Abhirati: 8 definitions
Abhirati means something in Hinduism, Sanskrit, Buddhism, Pali. If you want to know the exact meaning, history, etymology or English translation of this term then check out the descriptions on this page. Add your comment or reference to a book if you want to contribute to this summary article.
Languages of India and abroad
Pali-English dictionarySource: BuddhaSasana: Concise Pali-English Dictionary
abhirati : (f.) delight; contentment.Source: Sutta: The Pali Text Society's Pali-English Dictionary
Abhirati, (f.) (fr. abhi + ram) delight or pleasure in (Loc. or —°) S.I, 185; IV, 260; A.V, 122; Dh.88. —an° displeasure, discontent, distaste Vin.II, 110; D.I, 17 (+ paritassanā); S.I, 185; V, 132; A.III, 259; IV, 50; V, 72 sq., 122; J.III, 395; DA.I, 111; PvA.187. (Page 68)
Pali is the language of the Tipiṭaka, which is the sacred canon of Theravāda Buddhism and contains much of the Buddha’s speech. Closeley related to Sanskrit, both languages are used interchangeably between religions.
Sanskrit-English dictionarySource: DDSA: The practical Sanskrit-English dictionary
1) Pleasure, delight, satisfaction; attachment or devotion to; न मृगयाभिरतिर्न दुरोदरम् (na mṛgayābhiratirna durodaram) (tamapāharat) R.9.7; Ki.6.44.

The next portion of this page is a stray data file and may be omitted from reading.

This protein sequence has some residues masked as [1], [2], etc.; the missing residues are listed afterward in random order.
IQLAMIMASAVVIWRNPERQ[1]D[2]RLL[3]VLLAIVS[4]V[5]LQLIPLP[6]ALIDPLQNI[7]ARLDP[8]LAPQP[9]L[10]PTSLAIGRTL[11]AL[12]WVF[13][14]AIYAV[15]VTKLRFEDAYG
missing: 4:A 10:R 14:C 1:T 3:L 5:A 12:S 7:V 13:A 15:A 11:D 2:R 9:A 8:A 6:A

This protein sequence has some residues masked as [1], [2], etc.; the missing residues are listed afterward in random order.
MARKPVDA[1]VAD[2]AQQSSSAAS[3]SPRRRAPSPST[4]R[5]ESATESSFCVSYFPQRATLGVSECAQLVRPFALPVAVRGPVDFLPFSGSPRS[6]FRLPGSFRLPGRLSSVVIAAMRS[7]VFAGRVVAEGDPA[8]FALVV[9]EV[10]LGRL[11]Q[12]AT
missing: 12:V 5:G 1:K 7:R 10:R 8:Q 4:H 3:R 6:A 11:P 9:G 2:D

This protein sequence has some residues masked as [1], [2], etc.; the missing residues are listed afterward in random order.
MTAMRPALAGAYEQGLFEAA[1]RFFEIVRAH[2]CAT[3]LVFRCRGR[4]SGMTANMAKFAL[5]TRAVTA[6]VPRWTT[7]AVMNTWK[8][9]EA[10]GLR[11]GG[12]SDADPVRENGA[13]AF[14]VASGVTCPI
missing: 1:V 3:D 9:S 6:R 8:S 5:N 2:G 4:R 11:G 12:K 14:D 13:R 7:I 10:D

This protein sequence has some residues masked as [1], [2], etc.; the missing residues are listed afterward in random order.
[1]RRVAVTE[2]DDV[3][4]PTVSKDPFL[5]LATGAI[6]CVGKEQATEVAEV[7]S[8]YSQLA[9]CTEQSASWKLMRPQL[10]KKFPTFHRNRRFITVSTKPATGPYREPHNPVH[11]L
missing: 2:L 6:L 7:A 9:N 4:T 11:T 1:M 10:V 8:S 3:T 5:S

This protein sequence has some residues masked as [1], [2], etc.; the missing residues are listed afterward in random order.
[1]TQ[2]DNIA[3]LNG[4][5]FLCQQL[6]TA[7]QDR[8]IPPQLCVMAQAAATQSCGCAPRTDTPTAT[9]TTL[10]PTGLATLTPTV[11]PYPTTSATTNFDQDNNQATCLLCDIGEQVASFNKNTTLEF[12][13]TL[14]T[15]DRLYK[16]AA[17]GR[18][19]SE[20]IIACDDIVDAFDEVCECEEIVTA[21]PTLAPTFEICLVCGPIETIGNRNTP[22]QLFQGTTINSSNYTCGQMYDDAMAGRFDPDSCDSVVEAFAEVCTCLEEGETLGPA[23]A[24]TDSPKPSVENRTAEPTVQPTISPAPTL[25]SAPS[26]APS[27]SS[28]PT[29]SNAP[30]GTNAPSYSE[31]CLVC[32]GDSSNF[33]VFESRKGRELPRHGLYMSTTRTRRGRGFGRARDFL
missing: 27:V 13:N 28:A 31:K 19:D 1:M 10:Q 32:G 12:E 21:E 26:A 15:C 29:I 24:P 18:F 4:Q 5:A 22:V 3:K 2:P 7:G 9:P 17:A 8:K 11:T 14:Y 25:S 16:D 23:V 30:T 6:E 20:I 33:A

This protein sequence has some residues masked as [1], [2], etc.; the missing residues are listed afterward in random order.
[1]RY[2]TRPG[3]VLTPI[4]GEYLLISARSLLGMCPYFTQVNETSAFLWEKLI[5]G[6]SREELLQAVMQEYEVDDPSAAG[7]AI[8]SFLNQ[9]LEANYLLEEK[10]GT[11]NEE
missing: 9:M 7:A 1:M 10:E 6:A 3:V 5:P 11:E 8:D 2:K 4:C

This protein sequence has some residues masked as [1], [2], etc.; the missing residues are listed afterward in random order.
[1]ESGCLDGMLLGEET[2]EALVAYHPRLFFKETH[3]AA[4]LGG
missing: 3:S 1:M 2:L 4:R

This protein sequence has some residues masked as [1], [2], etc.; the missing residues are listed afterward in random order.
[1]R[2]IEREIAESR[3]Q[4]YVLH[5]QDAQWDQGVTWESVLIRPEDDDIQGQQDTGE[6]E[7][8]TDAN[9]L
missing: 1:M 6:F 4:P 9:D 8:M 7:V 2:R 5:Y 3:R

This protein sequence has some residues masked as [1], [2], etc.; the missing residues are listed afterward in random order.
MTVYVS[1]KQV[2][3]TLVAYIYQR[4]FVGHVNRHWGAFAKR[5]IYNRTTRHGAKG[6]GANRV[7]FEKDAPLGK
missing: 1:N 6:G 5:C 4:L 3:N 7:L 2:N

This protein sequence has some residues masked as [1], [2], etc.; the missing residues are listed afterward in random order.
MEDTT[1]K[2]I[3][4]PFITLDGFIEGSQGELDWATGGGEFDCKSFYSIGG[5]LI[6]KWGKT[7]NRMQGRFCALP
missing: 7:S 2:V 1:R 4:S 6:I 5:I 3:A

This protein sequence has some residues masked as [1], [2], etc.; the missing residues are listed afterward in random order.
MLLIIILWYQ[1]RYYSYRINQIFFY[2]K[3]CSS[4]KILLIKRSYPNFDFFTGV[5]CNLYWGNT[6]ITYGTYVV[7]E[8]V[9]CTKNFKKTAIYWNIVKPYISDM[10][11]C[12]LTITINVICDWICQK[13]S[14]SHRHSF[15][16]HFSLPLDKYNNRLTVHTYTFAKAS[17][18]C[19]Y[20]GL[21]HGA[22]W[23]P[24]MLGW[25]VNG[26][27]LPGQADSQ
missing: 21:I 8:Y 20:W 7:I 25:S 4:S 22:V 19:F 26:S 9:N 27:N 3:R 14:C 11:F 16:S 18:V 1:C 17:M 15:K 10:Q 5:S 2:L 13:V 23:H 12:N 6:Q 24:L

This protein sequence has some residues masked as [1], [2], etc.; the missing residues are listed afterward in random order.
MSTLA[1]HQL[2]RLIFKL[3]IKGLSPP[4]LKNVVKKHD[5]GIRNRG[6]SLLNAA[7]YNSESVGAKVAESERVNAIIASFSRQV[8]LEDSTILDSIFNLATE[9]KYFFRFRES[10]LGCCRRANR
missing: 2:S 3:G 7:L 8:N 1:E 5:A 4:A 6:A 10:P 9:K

2) Practice, occupation.
Derivable forms: abhiratiḥ (अभिरतिः).Source: Cologne Digital Sanskrit Dictionaries: Edgerton Buddhist Hybrid Sanskrit Dictionary
Abhirati (अभिरति).—n. of a lokadhātu, where dwells the Buddha Akṣobhya: SP 184.7 (located in the east); Gv 82.9; AsP 366.15.Source: Cologne Digital Sanskrit Dictionaries: Shabda-Sagara Sanskrit-English Dictionary
(-tiḥ) 1. Pleasure, delight. 2. Practice, occupation. E. abhi, and rati pleasure.Source: Cologne Digital Sanskrit Dictionaries: Benfey Sanskrit-English Dictionary
Abhirati (अभिरति).—i. e. abhi-ram + ti, f. Delight, [Hitopadeśa] i. [distich] 129.Source: Cologne Digital Sanskrit Dictionaries: Cappeller Sanskrit-English Dictionary
Abhirati (अभिरति).—[feminine] delight in ([locative] or —°).
Sanskrit, also spelled संस्कृतम् (saṃskṛtam), is an ancient language of India commonly seen as the grandmother of the Indo-European language family. Closely allied with Prakrit and Pali, Sanskrit is more exhaustive in both grammar and terms and has the most extensive collection of literature in the world, greatly surpassing its sister-languages Greek and Latin.
See also (Relevant definitions)
Starts with: Abhiratisamjna.
Search found 10 books and stories containing Abhirati, Abhi-rati; (plurals include: Abhiratis, ratis). You can also click to the full overview containing English textual excerpts. Below are direct links for the most relevant articles:
Sri Bhakti-rasamrta-sindhu (by Śrīla Rūpa Gosvāmī)
Vimalakirti Nirdesa Sutra (by Robert A. F. Thurman)
The Great Chariot (by Longchenpa)
Part 2 - The Teaching of the Benefits < [D. The final summary]
Part 8 - The ways in which the highest three are the principal ones < [A. Resolving the view]
Part 3e.2a - The self-existing nirmanakaya < [B. The explanation of the kayas and wisdoms]
A Dictionary Of Chinese Buddhist Terms (by William Edward Soothill)
Vimalakīrti Sutra (by John R. McRae)
Vinaya Pitaka (1): Bhikkhu-vibhanga (the analysis of Monks’ rules) (by I. B. Horner)